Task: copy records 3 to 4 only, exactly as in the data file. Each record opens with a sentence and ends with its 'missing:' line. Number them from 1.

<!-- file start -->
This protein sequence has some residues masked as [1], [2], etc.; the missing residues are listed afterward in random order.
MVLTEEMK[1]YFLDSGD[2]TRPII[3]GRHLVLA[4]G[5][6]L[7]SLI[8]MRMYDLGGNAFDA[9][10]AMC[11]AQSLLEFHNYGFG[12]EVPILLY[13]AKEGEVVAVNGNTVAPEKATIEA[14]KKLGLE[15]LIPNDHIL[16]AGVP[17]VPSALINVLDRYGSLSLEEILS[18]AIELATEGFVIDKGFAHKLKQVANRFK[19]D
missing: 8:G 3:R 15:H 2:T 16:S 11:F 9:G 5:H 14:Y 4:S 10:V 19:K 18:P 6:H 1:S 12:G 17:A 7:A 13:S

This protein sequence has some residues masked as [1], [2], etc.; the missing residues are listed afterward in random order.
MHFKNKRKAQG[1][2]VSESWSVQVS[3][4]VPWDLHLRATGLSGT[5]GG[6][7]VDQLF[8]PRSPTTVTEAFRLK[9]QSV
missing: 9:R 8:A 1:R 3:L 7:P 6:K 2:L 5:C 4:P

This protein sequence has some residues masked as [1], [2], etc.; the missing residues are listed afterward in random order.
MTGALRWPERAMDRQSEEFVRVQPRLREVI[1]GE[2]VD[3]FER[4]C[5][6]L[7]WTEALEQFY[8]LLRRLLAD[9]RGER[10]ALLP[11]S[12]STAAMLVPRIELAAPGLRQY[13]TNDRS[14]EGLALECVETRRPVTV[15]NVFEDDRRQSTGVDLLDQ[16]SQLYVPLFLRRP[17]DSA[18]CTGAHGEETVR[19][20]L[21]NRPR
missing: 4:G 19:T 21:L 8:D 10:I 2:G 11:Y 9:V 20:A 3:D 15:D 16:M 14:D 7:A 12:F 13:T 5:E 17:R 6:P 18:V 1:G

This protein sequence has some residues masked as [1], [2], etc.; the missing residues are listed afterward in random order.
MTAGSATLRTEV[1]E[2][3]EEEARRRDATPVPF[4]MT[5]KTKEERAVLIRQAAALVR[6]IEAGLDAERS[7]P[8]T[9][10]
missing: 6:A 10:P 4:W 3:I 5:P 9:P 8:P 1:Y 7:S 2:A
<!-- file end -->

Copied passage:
This protein sequence has some residues masked as [1], [2], etc.; the missing residues are listed afterward in random order.
MTGALRWPERAMDRQSEEFVRVQPRLREVI[1]GE[2]VD[3]FER[4]C[5][6]L[7]WTEALEQFY[8]LLRRLLAD[9]RGER[10]ALLP[11]S[12]STAAMLVPRIELAAPGLRQY[13]TNDRS[14]EGLALECVETRRPVTV[15]NVFEDDRRQSTGVDLLDQ[16]SQLYVPLFLRRP[17]DSA[18]CTGAHGEETVR[19][20]L[21]NRPR
missing: 4:G 19:T 21:L 8:D 10:I 2:G 11:Y 9:V 20:A 3:D 15:D 16:M 14:D 7:A 12:F 13:T 5:E 17:R 6:P 18:V 1:G

This protein sequence has some residues masked as [1], [2], etc.; the missing residues are listed afterward in random order.
MTAGSATLRTEV[1]E[2][3]EEEARRRDATPVPF[4]MT[5]KTKEERAVLIRQAAALVR[6]IEAGLDAERS[7]P[8]T[9][10]
missing: 6:A 10:P 4:W 3:I 5:P 9:P 8:P 1:Y 7:S 2:A